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Unbraced length question[Subject Prev][Subject Next][Thread Prev][Thread Next]
- To: "SEA International List" <seaint(--nospam--at)seaint.org>
- Subject: Unbraced length question
- From: "Dennis S. Wish PE" <wish(--nospam--at)cwia.com>
- Date: Tue, 10 Nov 1998 20:47:23 -0800
I am designing a combined grade beam that will take the moment from two columns 20' tall with a 4.8 Kip load applied to each at the top.
My problem is that one column is unbraced laterally for the full 20 feet (minus about 6" of cover over the gradebeam and assuming that the point of fixity occurs at the top of the grade beam). The opposite side of the grade beam (and second column) lies 4.5 feet higher at a step in the foundation (a split level portion of the home). This causes a couple of concerns for me:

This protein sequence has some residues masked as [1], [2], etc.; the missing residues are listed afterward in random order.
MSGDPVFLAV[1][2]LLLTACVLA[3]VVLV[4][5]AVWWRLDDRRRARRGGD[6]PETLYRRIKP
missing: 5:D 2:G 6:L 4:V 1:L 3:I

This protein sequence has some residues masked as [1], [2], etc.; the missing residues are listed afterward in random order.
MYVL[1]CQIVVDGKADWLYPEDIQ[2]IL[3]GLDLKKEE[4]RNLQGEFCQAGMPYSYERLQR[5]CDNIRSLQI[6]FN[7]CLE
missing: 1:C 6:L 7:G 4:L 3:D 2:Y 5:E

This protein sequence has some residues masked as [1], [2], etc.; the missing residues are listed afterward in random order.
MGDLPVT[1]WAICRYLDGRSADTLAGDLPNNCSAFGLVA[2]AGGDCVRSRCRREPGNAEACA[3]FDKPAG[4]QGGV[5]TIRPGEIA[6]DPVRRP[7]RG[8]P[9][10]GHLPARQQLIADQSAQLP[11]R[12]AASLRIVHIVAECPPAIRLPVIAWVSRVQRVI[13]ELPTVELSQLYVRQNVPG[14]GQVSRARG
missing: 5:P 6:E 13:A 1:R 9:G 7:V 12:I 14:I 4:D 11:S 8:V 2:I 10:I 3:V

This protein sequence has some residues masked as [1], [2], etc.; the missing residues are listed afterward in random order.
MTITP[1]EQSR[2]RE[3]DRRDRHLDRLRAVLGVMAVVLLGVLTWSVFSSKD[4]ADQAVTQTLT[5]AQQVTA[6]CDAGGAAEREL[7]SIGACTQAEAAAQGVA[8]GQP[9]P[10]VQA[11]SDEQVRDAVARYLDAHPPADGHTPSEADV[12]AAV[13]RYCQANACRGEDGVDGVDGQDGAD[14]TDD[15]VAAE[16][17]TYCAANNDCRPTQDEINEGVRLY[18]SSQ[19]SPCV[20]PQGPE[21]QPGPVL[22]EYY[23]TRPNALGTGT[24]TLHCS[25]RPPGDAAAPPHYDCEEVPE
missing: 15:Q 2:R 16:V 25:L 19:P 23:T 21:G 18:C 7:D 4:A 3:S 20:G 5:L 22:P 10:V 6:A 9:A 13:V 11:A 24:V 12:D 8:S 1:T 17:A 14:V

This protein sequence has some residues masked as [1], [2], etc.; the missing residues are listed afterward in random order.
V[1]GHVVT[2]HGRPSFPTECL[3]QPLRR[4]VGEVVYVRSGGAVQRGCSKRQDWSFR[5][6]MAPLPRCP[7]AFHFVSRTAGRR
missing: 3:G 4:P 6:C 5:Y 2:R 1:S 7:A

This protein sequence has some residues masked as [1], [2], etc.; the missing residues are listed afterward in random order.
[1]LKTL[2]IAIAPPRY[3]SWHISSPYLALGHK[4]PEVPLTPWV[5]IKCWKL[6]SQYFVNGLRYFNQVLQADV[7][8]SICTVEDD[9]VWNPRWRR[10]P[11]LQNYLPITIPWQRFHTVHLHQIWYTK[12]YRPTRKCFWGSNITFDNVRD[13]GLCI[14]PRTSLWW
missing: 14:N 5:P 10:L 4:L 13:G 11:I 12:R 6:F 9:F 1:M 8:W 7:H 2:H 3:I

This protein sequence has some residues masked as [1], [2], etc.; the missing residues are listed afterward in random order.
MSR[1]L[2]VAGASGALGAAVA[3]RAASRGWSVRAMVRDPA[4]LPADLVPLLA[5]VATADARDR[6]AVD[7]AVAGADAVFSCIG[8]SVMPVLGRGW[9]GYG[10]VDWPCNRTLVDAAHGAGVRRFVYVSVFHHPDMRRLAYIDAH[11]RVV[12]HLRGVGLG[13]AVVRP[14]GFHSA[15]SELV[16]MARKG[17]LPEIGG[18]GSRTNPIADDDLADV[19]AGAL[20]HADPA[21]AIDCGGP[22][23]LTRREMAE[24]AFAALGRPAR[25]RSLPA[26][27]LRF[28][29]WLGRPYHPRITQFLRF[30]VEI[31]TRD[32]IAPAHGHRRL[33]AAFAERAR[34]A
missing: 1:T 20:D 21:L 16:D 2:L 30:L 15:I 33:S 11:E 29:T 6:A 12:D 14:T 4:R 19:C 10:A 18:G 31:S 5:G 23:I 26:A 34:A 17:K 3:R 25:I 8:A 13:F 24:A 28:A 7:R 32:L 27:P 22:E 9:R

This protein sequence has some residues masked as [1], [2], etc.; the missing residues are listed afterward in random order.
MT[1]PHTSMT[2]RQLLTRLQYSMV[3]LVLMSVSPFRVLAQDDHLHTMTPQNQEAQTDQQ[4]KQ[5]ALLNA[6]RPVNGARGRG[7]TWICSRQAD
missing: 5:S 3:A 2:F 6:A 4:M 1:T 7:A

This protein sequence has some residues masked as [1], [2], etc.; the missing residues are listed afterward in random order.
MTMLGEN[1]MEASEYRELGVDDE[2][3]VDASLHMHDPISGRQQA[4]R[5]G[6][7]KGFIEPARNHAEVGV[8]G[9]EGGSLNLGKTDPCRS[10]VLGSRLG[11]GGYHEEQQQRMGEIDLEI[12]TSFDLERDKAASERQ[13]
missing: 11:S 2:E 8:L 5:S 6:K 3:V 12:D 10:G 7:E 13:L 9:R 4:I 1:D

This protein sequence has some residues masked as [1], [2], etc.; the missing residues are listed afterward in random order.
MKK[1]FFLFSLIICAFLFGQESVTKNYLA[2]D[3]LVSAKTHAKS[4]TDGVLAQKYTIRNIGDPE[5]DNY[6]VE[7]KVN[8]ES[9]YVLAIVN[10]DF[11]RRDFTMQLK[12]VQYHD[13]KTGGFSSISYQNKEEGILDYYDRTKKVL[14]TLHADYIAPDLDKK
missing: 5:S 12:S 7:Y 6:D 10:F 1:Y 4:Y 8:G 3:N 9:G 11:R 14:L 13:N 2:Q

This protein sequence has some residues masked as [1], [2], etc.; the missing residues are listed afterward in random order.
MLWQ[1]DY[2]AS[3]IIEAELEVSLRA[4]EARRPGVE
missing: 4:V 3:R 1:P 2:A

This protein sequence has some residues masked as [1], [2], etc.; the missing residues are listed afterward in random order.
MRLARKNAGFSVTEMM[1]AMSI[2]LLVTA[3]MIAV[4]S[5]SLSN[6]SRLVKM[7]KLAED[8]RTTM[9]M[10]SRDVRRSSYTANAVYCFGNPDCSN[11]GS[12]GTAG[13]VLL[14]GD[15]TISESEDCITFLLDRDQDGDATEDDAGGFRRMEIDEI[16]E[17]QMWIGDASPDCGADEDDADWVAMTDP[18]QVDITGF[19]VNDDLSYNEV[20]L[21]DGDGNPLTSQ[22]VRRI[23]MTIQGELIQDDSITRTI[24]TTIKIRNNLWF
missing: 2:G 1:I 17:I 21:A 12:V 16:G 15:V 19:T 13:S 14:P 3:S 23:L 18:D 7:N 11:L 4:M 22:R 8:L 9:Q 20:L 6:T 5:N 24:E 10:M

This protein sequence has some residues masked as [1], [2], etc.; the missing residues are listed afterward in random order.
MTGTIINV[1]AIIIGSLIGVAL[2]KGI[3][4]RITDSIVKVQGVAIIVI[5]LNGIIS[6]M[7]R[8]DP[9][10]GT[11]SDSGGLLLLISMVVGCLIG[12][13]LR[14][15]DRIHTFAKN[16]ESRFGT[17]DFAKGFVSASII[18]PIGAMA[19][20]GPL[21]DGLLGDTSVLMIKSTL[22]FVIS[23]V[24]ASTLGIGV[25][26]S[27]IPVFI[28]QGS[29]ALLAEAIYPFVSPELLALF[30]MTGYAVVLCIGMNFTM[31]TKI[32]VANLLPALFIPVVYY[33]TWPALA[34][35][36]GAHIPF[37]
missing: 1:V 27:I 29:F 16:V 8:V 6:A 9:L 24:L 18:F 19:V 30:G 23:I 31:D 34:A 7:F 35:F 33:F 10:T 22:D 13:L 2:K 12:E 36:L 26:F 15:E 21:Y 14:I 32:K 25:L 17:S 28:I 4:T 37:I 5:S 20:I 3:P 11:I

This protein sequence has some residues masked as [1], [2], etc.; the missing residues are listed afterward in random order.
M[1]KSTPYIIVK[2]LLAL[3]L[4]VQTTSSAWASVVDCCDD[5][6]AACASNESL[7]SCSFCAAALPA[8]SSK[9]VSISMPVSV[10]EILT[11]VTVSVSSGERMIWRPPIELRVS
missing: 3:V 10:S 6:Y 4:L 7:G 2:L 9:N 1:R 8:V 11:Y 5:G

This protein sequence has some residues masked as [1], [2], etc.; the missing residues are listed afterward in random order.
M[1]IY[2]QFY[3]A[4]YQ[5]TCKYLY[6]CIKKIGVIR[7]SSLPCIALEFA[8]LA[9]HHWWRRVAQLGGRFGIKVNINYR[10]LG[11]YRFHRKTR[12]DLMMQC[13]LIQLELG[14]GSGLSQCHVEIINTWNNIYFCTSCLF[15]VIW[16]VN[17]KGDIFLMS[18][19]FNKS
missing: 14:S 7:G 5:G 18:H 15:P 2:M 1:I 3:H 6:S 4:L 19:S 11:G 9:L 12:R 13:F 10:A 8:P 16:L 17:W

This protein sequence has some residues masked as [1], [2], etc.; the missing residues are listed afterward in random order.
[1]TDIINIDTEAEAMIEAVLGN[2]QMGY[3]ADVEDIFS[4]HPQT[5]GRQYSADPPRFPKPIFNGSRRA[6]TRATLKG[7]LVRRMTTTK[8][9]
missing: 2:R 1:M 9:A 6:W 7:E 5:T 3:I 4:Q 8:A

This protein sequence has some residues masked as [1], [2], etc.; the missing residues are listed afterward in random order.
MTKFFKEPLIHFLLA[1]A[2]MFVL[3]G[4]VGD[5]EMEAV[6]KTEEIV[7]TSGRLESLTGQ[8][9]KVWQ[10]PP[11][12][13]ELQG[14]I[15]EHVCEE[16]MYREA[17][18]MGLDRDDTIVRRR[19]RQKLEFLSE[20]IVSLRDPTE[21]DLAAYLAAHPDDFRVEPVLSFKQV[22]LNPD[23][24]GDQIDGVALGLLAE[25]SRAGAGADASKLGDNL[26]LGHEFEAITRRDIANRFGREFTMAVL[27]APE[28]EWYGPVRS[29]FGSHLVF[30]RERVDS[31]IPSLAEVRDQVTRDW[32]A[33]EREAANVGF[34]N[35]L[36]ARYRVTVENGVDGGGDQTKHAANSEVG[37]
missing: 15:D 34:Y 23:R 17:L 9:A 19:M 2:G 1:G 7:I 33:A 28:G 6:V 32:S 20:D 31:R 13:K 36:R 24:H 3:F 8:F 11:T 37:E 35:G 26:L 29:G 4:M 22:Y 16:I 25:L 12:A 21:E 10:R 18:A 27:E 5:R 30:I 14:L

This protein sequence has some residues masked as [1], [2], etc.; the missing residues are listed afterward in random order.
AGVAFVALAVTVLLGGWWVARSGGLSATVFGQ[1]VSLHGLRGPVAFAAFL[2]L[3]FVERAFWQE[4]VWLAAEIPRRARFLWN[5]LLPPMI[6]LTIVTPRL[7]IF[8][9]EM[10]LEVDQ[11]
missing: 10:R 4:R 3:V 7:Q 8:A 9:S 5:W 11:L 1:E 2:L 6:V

1. The columns (TS14x14x1/2) will have a different stiffnesses considering one connects to the grade beam with 4' of soil and a 4" slab above. This reduces it's effective length to approximately 16'
2. The story drift will be different due to the unbraced length - a result of the different stiffness.
The exposed column is an architectural feature. The longer column (20' unbraced) is actually set withing 8 to 12 inches from the face of the retaining wall which is constructed over (perpendicular to) the grade beam (and independent of the grade beam).
Would I be better off trying to maintain adjust rigidity by:
1. Varying the column sizes and thicknessesKee. OR
2. Keep the columns the same and brace the backside of the taller column to the retaining wall?
The change is due to a half story level change in the home resulting from the natural grading of the site. The architect does not want to move the retaining wall to satisfy the structural needs of these columns. The owners are adamant about keeping the columns appearing to step down.
The columns are critical for the shear distribution from the high roof and are in an area where there are no sufficient wood shear walls.
Dennis S Wish PE
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